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December 19, 2017

Report Issued on Third Annual Joint Accreditation Leadership Summit

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On June 9, 2017, the Accreditation Council for Continuing Medical Education (ACCME), the Accreditation Council for Pharmacy Education (ACPE), and the American Nurses Credentialing Center (ANCC) participated in the third annual Joint Accreditation Leadership Summit. During this Summit, interprofessional continuing education (IPCE) professionals discussed various challenges and opportunities related to IPCE. 

The Summit was conducted in three parts and included discussion about publishing research and disseminating success stories about IPCE; case examples of research in action; and “hot topics” in IPCE, with attendees participating in breakout sessions to share and learn from each other’s experiences in managing IPCE programs.

A key recommendation of the previous year’s Joint Accreditation Leadership Summit was to build a body of research that demonstrates the effectiveness of IPCE in improving team performance and patient care. This year, the Summit focused on strategies for conducting and disseminating such research.

“We need to develop better models for sharing what works,” said Graham McMahon, MD, MMSc, President and CEO, ACCME. “We do that by looking at ourselves, looking at our programs, counting our wins, understanding the challenges we have, measuring that change, and sharing it with each other. That is research, and that is how we learn from each other.”

In the first session, participants explored how to design IPCE activities in a way that also produces data that can be published or otherwise shared with colleagues. Scott Reeves, PhD, MSc, PGCE, BSc, Professor in Interprofessional Research at Kingston University and St. George’s, University of London, and Editor in Chief of the Journal of Interprofessional Care, led the session. He offered insight to IPCE professionals about how to broaden their objectives to reach beyond their own institution and learners, including research and dissemination of outcomes that offer insight to the wider IPCE community. The purpose of gathering and publishing data, Reeves said, is two-fold: to understand the impact of activities on participants, and to disseminate those findings for the benefit of others.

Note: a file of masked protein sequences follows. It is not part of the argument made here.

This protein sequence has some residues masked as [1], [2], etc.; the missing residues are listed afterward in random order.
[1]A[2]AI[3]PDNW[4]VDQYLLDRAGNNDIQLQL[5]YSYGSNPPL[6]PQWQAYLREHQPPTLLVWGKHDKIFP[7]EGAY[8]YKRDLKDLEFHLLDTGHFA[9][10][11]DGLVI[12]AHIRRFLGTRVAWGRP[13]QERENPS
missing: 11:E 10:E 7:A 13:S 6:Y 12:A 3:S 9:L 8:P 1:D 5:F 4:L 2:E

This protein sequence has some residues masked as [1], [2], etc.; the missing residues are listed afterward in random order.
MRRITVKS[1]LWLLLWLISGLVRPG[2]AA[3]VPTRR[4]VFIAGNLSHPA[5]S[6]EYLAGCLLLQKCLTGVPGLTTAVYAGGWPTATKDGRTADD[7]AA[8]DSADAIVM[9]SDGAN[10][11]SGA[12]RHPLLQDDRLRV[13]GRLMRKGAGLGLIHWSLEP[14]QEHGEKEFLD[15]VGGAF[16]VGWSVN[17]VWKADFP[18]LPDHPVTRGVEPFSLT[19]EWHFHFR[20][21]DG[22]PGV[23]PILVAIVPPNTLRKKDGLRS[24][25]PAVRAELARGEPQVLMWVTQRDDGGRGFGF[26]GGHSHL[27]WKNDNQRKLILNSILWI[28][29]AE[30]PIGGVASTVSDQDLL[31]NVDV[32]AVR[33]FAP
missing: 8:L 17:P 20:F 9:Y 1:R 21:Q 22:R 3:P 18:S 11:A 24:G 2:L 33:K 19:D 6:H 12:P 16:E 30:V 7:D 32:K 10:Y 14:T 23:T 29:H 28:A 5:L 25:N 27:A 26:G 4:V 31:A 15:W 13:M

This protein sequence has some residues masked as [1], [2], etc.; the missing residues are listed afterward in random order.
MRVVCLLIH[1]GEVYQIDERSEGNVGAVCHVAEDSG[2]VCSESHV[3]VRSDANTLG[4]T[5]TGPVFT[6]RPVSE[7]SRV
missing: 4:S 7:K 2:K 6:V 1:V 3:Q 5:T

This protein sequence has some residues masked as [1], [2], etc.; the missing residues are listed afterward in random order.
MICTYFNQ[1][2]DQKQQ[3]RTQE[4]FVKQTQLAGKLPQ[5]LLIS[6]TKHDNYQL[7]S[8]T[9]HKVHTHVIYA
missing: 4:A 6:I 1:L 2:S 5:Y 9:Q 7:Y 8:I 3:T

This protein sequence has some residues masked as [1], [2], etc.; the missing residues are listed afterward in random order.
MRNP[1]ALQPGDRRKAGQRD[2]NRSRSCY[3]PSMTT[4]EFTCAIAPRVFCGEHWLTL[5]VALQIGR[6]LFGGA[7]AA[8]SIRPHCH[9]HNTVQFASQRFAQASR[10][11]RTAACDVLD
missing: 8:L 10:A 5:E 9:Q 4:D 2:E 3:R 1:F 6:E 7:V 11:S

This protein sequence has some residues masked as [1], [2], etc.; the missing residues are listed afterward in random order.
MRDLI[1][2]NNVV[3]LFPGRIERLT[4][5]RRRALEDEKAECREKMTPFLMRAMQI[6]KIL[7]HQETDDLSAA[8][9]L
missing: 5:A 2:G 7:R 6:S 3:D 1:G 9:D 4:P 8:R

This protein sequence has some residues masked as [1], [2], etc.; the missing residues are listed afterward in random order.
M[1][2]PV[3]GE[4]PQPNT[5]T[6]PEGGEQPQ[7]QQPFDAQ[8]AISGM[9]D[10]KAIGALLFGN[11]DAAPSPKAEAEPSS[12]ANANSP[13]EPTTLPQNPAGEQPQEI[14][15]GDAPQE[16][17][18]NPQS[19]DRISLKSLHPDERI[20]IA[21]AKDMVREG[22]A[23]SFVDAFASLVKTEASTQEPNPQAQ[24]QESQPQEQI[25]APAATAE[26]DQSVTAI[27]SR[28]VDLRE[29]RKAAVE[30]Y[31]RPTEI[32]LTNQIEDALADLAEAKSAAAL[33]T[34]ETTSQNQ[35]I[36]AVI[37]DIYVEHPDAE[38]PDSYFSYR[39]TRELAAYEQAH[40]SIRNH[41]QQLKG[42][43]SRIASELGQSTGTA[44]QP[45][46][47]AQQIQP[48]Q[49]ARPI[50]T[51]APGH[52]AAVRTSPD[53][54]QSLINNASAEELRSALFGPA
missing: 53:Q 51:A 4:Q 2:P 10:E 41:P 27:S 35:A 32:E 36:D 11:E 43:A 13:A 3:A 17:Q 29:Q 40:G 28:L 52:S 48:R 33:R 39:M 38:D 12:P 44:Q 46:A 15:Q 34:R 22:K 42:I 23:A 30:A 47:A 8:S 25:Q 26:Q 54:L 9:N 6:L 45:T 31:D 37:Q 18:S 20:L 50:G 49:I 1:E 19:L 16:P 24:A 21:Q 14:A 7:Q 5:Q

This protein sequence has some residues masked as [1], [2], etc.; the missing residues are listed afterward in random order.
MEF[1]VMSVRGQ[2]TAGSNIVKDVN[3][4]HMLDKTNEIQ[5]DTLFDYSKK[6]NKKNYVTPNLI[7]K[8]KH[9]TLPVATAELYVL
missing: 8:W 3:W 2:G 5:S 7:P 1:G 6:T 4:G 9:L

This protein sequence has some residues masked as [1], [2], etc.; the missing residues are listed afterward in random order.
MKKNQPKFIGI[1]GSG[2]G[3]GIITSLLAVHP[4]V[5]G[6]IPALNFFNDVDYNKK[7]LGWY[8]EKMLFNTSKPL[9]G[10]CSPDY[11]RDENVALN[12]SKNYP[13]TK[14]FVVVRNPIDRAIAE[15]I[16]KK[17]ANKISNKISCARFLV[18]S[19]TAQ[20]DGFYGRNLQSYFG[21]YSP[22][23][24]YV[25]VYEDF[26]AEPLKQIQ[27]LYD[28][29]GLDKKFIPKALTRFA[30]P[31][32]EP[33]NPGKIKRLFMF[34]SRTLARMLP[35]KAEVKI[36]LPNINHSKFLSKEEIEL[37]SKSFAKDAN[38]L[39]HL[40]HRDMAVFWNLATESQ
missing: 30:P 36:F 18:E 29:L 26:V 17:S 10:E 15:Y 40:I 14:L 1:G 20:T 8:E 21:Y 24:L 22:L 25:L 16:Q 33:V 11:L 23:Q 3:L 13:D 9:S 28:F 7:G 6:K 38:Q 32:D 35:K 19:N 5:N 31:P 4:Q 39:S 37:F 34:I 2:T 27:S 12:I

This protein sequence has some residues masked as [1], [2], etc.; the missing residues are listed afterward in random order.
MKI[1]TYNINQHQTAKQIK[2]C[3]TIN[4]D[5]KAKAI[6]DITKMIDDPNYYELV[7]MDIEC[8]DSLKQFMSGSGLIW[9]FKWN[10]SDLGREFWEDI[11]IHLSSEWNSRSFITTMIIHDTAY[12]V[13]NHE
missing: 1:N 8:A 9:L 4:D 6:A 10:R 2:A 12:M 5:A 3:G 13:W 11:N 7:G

The evaluation of IPCE activities is strengthened by the use of a theoretical perspective and evaluation model. Choosing a theoretical and/or evaluation framework can help to focus the work, as well as create more generalizable knowledge that contributes to scholarly work about IPCE. An evaluation model helps to capture a wider range of data and produce more comprehensive studies.

At the end of the day, Summit participants separated into four topic-based breakout sessions, led by their peers and Joint Accreditation staff. During this session, attendees had the opportunity to discuss a topic in-depth, to learn from each other’s experiences, and report back to the larger group. Topics included identifying educational gaps and needs for interprofessional teams; innovative strategies to evaluate change in interprofessional teams; identifying ways to recognize exemplary practices through accreditation with commendation; and further discussion on planning, conducting, and publishing IPCE research.

The Summit was designed to build a community of practice to sustain, stimulate, and nurture IPCE professionals. Through sharing stories and best practices, the growing community of practice advances the field, paves the way for future IPCE professionals, and generates collaboration with colleagues in undergraduate and graduate interprofessional education. With the support of their community, IPCE professionals will improve the care delivered to patients and communities across the country.

The report concluded with three key lessons for conducting research: creating a plan, developing partnerships, and sharing your results.

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